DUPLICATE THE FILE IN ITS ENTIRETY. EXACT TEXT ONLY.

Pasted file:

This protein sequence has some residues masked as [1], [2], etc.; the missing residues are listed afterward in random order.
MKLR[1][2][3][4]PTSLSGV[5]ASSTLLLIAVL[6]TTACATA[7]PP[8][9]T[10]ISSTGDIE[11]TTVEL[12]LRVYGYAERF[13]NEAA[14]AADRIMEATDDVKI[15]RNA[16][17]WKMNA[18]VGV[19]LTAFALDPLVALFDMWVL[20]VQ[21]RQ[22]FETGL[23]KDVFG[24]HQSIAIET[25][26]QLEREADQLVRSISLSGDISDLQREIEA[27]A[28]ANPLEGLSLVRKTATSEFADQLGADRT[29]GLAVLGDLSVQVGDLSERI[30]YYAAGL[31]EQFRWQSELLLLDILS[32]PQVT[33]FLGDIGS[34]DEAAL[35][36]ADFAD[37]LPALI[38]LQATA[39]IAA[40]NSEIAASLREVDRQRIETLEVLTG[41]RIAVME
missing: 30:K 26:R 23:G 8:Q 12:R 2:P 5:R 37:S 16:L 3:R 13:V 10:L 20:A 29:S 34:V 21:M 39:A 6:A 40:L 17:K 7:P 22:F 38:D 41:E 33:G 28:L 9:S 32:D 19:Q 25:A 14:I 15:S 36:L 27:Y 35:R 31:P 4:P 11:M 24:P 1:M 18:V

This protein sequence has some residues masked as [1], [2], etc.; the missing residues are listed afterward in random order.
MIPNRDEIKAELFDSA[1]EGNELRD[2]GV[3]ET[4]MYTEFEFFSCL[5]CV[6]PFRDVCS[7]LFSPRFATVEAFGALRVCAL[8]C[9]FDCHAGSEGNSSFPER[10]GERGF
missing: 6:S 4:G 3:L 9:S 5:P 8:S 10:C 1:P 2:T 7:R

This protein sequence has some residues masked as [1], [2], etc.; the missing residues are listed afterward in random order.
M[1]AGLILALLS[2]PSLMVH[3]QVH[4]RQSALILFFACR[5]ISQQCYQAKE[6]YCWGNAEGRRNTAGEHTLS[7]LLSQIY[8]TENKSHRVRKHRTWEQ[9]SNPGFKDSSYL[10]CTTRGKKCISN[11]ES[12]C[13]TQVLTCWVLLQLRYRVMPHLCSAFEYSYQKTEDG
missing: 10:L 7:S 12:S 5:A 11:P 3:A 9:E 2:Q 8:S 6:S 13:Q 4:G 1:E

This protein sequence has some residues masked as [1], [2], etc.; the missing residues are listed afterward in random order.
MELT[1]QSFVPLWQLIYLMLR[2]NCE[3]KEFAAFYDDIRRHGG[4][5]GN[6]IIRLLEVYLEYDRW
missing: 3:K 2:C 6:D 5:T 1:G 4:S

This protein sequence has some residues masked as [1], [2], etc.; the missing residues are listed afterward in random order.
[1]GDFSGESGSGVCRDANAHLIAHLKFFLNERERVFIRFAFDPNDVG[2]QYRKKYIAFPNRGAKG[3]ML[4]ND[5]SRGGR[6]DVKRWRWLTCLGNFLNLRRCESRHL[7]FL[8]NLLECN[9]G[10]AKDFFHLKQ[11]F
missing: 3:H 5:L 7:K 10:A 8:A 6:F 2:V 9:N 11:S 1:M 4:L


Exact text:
This protein sequence has some residues masked as [1], [2], etc.; the missing residues are listed afterward in random order.
MKLR[1][2][3][4]PTSLSGV[5]ASSTLLLIAVL[6]TTACATA[7]PP[8][9]T[10]ISSTGDIE[11]TTVEL[12]LRVYGYAERF[13]NEAA[14]AADRIMEATDDVKI[15]RNA[16][17]WKMNA[18]VGV[19]LTAFALDPLVALFDMWVL[20]VQ[21]RQ[22]FETGL[23]KDVFG[24]HQSIAIET[25][26]QLEREADQLVRSISLSGDISDLQREIEA[27]A[28]ANPLEGLSLVRKTATSEFADQLGADRT[29]GLAVLGDLSVQVGDLSERI[30]YYAAGL[31]EQFRWQSELLLLDILS[32]PQVT[33]FLGDIGS[34]DEAAL[35][36]ADFAD[37]LPALI[38]LQATA[39]IAA[40]NSEIAASLREVDRQRIETLEVLTG[41]RIAVME
missing: 30:K 26:R 23:G 8:Q 12:R 2:P 5:R 37:S 16:L 3:R 13:V 10:L 20:A 29:S 34:V 21:M 39:A 6:A 40:L 17:K 7:P 22:F 38:D 41:E 33:G 28:L 9:S 32:D 19:Q 25:A 14:I 15:S 36:L 27:Y 35:R 31:P 4:P 11:M 24:P 1:M 18:V

This protein sequence has some residues masked as [1], [2], etc.; the missing residues are listed afterward in random order.
MIPNRDEIKAELFDSA[1]EGNELRD[2]GV[3]ET[4]MYTEFEFFSCL[5]CV[6]PFRDVCS[7]LFSPRFATVEAFGALRVCAL[8]C[9]FDCHAGSEGNSSFPER[10]GERGF
missing: 6:S 4:G 3:L 9:S 5:P 8:S 10:C 1:P 2:T 7:R

This protein sequence has some residues masked as [1], [2], etc.; the missing residues are listed afterward in random order.
M[1]AGLILALLS[2]PSLMVH[3]QVH[4]RQSALILFFACR[5]ISQQCYQAKE[6]YCWGNAEGRRNTAGEHTLS[7]LLSQIY[8]TENKSHRVRKHRTWEQ[9]SNPGFKDSSYL[10]CTTRGKKCISN[11]ES[12]C[13]TQVLTCWVLLQLRYRVMPHLCSAFEYSYQKTEDG
missing: 10:L 7:S 12:S 5:A 11:P 3:A 9:E 2:Q 8:S 6:S 13:Q 4:G 1:E

This protein sequence has some residues masked as [1], [2], etc.; the missing residues are listed afterward in random order.
MELT[1]QSFVPLWQLIYLMLR[2]NCE[3]KEFAAFYDDIRRHGG[4][5]GN[6]IIRLLEVYLEYDRW
missing: 3:K 2:C 6:D 5:T 1:G 4:S

This protein sequence has some residues masked as [1], [2], etc.; the missing residues are listed afterward in random order.
[1]GDFSGESGSGVCRDANAHLIAHLKFFLNERERVFIRFAFDPNDVG[2]QYRKKYIAFPNRGAKG[3]ML[4]ND[5]SRGGR[6]DVKRWRWLTCLGNFLNLRRCESRHL[7]FL[8]NLLECN[9]G[10]AKDFFHLKQ[11]F
missing: 3:H 5:L 7:K 10:A 8:A 6:F 2:V 9:N 11:S 1:M 4:L